2. 2. Jayade et al., International Journal of Emerging Technologies in Computational and Applied Sciences, 8(5), March-May, 2014, pp. 428-432 IJETCAS 14-453; © 2014, IJETCAS All Rights Reserved Page 429 another. The benefits of ICTs reach even those who do not themselves have first-hand access to them. Through ICTs, for example, a farmer in a rural village can get up-to-date information regarding certain practices and can use that information to advice and cultivation; an agricultural extension worker can learn new technologies, rainfall forecasts, commodity prices, etc and use that information to advice farmers in rural villages; etc. The action lines address issues related to, among others, ICT infrastructure, capacity building, cyber security, an enabling policy environment and ICT applications in agriculture, education, government, business or the environment. The rise of mobile telephony in particular and its associated applications are the most striking examples. Agriculture plays an important role in the economy of Maharashtra state. Agriculture faces many problems hindrances and challenges such as poor agricultural practices, inefficiencies in information delivery, records maintenances between farmers and traders and lack of information on best practices to farmers. Agriculture is vital economic activity in state where most population of the state live in the rural areas and derive their livelihoods, directly or indirectly, from agriculture. ICT provide new approaches and ways of communicating, transferring and enhancing the knowledge and information among different communities. ICT could use to facilitate, strengthen, replace and existing information systems and networks. It uses internet, email, Microsoft Word, Excel, PowerPoint, Access, Acrobat Reader, Windows Media Player, Internet Explorer, Mozila Firefox, Google Chrome, gmail, yahoo mail, hotmail and other webpages for agricultural information. ICTs such as e- mail, mobile phones, and Internet among others are required for effective extension information among farmers. Social Networking websites like Facebook, Twitter, Google+, Whatsapp, Linkedin, Flickr, etc. are also used for dissemination of agricultural research and innovative information to the extension workers and farmers. III. MAHARASHTRA AT A GLANCE Maharashtra is the second largest state in India both in terms of population and geographical area is 308 thousand sq. km. Maharashtra has a population of 112.4 million (Census 2011) which is 9.3 per cent of the total population 1028.73 million of India (Census 2011). The State is highly urbanised with 45.2 per cent people residing in urban areas and 54.8 per cent in rural areas. The State has 35 districts which are divided into six revenue divisions viz. Konkan, Pune, Nashik, Aurangabad, Amravati and Nagpur for administrative purposes. For local self-governance in rural areas, there are 33 Zilla Parishads, 351 Panchayat Samitis and 27,906 Gram Panchayats. The urban areas are governed through 26 Municipal Corporations, 219 Municipal Councils, 7 Nagar Panchayats and 7 Cantonment Boards. Mumbai, the capital of Maharashtra is the financial capital of India. The gross state domestic product (GSDP) at current prices for 2011-12 is estimated at 11.99 crores and contributes about 14.4 per cent of the GDP. Presently industrial and services sector both together contribute about 87.1 per cent of the State’s income. The agriculture & allied activities sector contributes 12.9 per cent to the State’s income. The State has 23175 thousands hectares of land under cultivation and area under forest is 52.1 lakh hectares. Average total foodgrains production in Maharashtra is 1,12,29,000 quintals during 2001-2010 period. It has become a leading Information Technology hub and ICT major growth centre. Maharashtra has the largest Internet subscribers at 38.78 million in country on 19 Feb 2014. There are 67.73 million mobile users in Maharashtra in Feb., 2013 (TRAI). Maharashtra state government have successfully implemented e-governance in 36 ministries and all departments of the ministries of government of Maharashtra. Its portal is https://www.maharashtra.gov.in/. Home page of this site have separate link for each departments of government. Similarly, each ministry and departments have separate address for their web portal as egovernance. IV. INFORMATION TECHNOLOGY IN MAHARASHTRA Maharashtra government have developed 37 public Information Technology (IT) parks. For getting private participation in creating world-class infrastructure for IT industry, 479 private IT parks have been approved, out of which 122 have started functioning with an investment of ` 2,712 crore, thereby creating employment of about 3.2 lakh. The remaining 357 IT parks with proposed investment of ` 11,994 crore have been given LoI and are expected to generate 16.0 lakh employment opportunities. The private IT parks are mainly concentrated in Greater Mumbai (176) followed by Pune (168), Thane (125) and Nagpur. During 2011-12, total 31 private IT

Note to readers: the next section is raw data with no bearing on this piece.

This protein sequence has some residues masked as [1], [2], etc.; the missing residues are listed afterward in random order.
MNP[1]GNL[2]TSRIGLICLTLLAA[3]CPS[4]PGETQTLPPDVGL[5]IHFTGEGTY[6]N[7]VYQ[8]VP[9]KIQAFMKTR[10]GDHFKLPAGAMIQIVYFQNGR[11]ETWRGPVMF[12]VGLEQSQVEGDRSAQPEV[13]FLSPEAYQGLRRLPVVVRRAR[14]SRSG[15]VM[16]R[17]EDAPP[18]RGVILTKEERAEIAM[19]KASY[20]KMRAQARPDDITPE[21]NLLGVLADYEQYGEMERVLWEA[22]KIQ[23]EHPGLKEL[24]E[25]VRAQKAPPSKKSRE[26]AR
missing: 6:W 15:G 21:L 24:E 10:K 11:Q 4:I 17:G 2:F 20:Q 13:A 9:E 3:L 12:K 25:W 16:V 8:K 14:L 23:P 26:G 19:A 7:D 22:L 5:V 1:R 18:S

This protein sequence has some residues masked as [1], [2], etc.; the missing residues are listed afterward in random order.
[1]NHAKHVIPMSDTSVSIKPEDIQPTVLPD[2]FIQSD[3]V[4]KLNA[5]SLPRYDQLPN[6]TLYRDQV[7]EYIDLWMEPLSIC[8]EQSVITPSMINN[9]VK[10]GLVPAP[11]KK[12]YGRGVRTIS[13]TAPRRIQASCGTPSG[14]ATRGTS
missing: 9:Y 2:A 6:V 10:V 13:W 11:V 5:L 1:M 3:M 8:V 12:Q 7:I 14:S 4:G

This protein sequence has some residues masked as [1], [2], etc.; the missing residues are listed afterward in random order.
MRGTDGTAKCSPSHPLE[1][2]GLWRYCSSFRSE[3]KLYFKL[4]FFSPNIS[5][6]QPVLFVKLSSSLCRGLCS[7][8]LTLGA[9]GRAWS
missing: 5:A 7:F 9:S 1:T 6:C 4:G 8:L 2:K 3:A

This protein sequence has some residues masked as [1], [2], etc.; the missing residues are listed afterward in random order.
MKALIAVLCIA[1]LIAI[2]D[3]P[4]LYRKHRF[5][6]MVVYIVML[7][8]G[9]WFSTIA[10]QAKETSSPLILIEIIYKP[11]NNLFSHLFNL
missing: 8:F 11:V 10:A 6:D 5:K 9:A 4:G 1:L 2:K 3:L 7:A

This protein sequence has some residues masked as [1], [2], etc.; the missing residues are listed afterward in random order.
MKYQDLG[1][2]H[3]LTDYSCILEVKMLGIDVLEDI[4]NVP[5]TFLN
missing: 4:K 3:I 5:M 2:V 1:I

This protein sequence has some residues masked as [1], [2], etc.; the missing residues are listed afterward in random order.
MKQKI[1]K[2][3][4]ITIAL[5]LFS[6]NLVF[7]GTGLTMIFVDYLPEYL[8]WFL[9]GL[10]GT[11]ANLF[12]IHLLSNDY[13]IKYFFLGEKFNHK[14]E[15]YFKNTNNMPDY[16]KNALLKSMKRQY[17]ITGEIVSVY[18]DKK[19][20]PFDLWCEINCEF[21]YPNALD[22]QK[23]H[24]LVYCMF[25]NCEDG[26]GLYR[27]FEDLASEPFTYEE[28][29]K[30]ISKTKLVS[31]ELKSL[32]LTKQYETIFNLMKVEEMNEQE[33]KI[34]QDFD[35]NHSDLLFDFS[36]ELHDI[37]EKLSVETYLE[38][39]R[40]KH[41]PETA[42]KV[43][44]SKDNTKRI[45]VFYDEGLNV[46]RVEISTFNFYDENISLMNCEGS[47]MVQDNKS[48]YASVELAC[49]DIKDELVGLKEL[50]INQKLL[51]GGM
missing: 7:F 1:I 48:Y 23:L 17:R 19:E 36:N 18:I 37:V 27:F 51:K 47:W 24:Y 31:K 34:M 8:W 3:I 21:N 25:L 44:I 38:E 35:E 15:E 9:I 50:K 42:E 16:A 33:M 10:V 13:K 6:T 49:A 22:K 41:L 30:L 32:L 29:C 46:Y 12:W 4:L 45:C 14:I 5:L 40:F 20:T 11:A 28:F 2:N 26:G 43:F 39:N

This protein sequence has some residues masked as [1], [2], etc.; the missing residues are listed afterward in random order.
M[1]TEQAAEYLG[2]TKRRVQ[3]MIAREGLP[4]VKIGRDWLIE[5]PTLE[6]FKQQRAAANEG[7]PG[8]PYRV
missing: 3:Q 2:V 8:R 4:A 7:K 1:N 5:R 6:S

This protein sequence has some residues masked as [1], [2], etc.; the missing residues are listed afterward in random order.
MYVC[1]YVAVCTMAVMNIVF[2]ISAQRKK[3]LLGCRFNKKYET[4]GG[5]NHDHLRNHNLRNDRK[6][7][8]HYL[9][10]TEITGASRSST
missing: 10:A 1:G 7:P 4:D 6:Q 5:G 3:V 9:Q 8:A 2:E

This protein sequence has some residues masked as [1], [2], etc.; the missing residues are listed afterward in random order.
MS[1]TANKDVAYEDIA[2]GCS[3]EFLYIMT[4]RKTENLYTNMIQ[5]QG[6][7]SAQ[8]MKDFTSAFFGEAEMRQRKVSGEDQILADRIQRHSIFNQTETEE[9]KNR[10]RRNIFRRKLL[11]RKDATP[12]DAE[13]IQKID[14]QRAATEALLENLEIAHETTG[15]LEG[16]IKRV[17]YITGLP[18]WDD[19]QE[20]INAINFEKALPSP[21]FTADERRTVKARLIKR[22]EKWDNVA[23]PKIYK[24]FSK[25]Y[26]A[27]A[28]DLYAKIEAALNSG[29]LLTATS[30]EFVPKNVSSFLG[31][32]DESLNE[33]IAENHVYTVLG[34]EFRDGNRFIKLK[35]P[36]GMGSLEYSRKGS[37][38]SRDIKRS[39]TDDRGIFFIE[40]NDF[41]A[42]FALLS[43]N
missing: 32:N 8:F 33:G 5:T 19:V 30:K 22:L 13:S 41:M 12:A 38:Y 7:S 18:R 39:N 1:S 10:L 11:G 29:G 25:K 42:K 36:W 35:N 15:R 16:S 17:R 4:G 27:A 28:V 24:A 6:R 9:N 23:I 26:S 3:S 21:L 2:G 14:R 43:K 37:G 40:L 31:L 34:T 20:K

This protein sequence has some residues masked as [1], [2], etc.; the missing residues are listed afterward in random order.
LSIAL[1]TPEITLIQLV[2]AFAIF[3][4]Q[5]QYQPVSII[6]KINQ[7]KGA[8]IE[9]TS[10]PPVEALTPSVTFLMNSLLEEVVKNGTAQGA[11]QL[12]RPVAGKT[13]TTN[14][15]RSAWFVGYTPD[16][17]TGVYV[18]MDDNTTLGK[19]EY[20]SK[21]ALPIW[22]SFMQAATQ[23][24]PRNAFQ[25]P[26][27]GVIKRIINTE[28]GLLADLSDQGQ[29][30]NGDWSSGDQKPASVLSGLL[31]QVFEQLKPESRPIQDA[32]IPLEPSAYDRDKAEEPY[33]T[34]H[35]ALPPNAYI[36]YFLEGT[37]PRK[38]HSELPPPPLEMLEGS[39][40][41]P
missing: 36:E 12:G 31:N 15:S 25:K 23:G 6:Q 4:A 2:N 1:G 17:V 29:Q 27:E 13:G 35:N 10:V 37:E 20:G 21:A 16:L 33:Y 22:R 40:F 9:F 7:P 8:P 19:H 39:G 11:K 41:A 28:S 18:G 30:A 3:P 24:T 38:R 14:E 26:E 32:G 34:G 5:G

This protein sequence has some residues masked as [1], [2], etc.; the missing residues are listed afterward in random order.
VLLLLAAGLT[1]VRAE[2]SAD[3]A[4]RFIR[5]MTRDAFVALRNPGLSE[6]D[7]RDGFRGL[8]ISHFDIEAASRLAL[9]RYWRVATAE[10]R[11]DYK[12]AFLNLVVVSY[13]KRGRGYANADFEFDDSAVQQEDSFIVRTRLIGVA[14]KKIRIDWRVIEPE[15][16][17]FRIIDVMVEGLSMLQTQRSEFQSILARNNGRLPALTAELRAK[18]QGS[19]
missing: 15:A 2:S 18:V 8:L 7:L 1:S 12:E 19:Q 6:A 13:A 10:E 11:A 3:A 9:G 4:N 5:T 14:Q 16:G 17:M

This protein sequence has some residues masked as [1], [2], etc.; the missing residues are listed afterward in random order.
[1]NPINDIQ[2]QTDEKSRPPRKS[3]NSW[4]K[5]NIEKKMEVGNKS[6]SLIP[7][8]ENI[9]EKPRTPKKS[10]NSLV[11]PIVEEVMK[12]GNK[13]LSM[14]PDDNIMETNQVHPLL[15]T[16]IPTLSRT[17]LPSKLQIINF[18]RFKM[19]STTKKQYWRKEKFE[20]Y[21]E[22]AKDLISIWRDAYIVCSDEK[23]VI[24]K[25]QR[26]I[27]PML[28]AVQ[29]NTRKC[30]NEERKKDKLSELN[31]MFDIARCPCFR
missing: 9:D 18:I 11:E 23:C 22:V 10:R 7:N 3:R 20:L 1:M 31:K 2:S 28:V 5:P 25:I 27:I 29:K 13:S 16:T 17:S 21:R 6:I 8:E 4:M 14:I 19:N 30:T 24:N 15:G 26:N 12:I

3. 3. Jayade et al., International Journal of Emerging Technologies in Computational and Applied Sciences, 8(5), March-May, 2014, pp. 428-432 IJETCAS 14-453; © 2014, IJETCAS All Rights Reserved Page 430 parks were approved. The proportion of households in the State having TV was 56.8 per cent. The proportion of households having computer/laptop with and without internet was 5.8 per cent and 7.5 per cent respectively. Around 69.1 per cent households had telephone/mobile phone. V. WEB PORTALS FOR AGRICULTURE EGOVERNANCE IN MAHARASHTRA Web Portals of Department of Agriculture, Ministry of Agriculture, Government of Maharashtra is http://www.mahaagri.gov.in. This portal has many facilities for researcher, educators, extension worker and farmers. It contains the link for Agriculture Inputs, Agri. Facilities, Marketing and Export, Agriculture Technology, Soil and Water Conservation, Schemes, Projects and Plans, Agri. Statistics and Crop Weather: Basic Information, Agriculture Advisory Service, Agrometeorogical Forecast, Contigency Planning, Satellite Image, Rainfall, Technologies, Dryland Agriculture Mission, Kisan (farmer) SMS Services. Maharashtra State Agriculture Marketing Board http://www.msamb.com/ displays two days market prices of agricultural produce in 300 APMCs in Maharashtra. Micro Irrigation Scheme Implementation System, Dept. of Agriculture, Govt. of Maharashtra has website http://mahaethibak.gov.in/mahdrip/ethibak/index.php. Maharashtra State Portal for Farmers http://farmer.gov.in/advs/login.aspx. Website for eParwana, GIS, SMS, Etaal is https://mahaonline.gov.in/Site /Home/Index. VI. ICT TOOL FOR KNOWLEDGE DISSEMINATION ICT helps farmers with value based information to improve their productivity and provide timely information to farmers and traders. Disseminating knowledge through broadcasting and multimedia services at doorsteps in rural areas. Relevant news at one’s door-step is possible through ICT and mobile technology. ICT is one of the important driving forces behind globalization. ICT is powerful tools for handling and spreading information and knowledge to the needy person in Maharashtra. It has impact on all aspects of life by reducing time, distance and the information gap. ICT is increasing day by day for greater and faster interaction within different groups of people from different societies especially among farmers. However, ICT is an influential and a powerful tool for growing productivity, generating economic growth and facilitating trade, transport and financial issues, creating jobs and improving the quality of life of different society’s people in developing countries. Furthermore, ICT could help to reduce poverty by creating employment opportunities and increasing productivity. ICT could play an important role to reach people living in far flung and remote areas. It could say that ICTs can bring awareness and adoption of ICTs technology and different kind of information on modern agricultural system in rural communities. It can also enhance agricultural production, processing and marketing which will increase farm income, improved nutritional status as well as diversified consumption, processing and marketing of agro-based products in developing countries. ICT tools such as mobile phones have provided new approach to farmers to make tentative decisions much more easily than before. Use of mobile phone leads to greater social cohesion and improved social relationships. However, short message service SMS and voice record MMS have given improvements in social relations. Mobile phone based social-networking in the developing countries goes to show the growing importance of this aspect VII. ICT AND MOBILE FOR MODERN AGRICULTURE The uses of ICT and mobile phones for getting modern agricultural information and knowledge about market prices of crops at various markets, receiving information regarding seed variety and contact veterinary doctors has played a significant role for the development of different countries. In the context of the Maharashtra mobile phones have played an important role in farmer daily use for providing needed agricultural information related to modern farming techniques and market prices. The mobile based agricultural services are also obtaining enthusiastic response from the farming community. Where mobile phones help farmers about feed their fields agricultural extension programme, information about market price and deliver fertilizer advice by text message by mobile phones and other tools of communication technologies in different farmers communities. In India today farmers were closely attached with media and they get market information from different sources such as mobile phones, radio and television, agril. information centre, kisan call centre. Farmers indicated that ICT has played an important role by use of these technology, the access to agricultural information is improved. This could show that farmers use mobile phones in rural areas to access knowledge. By use such kind of technology farmers could improve the quality of their lives. ICT help farmers to make their own decision for sell their produce in different markets. It is a powerful tool for directing and expressing our creativity. The role of ICT is important for the development of economy in enhancing the effectiveness of market, productivity and competitiveness VIII. AGRICULTURAL KNOWLEDGE MANAGEMENT AND DISSEMINATION: INITIATIVES BY INFORMATION AND COMMUNICATION TECHNOLOGY Almost 54.8% people or more depend on agriculture in Maharashtra. One of the major constraints affecting agricultural productivity in the state is the problem of availability of timely and relevant agricultural information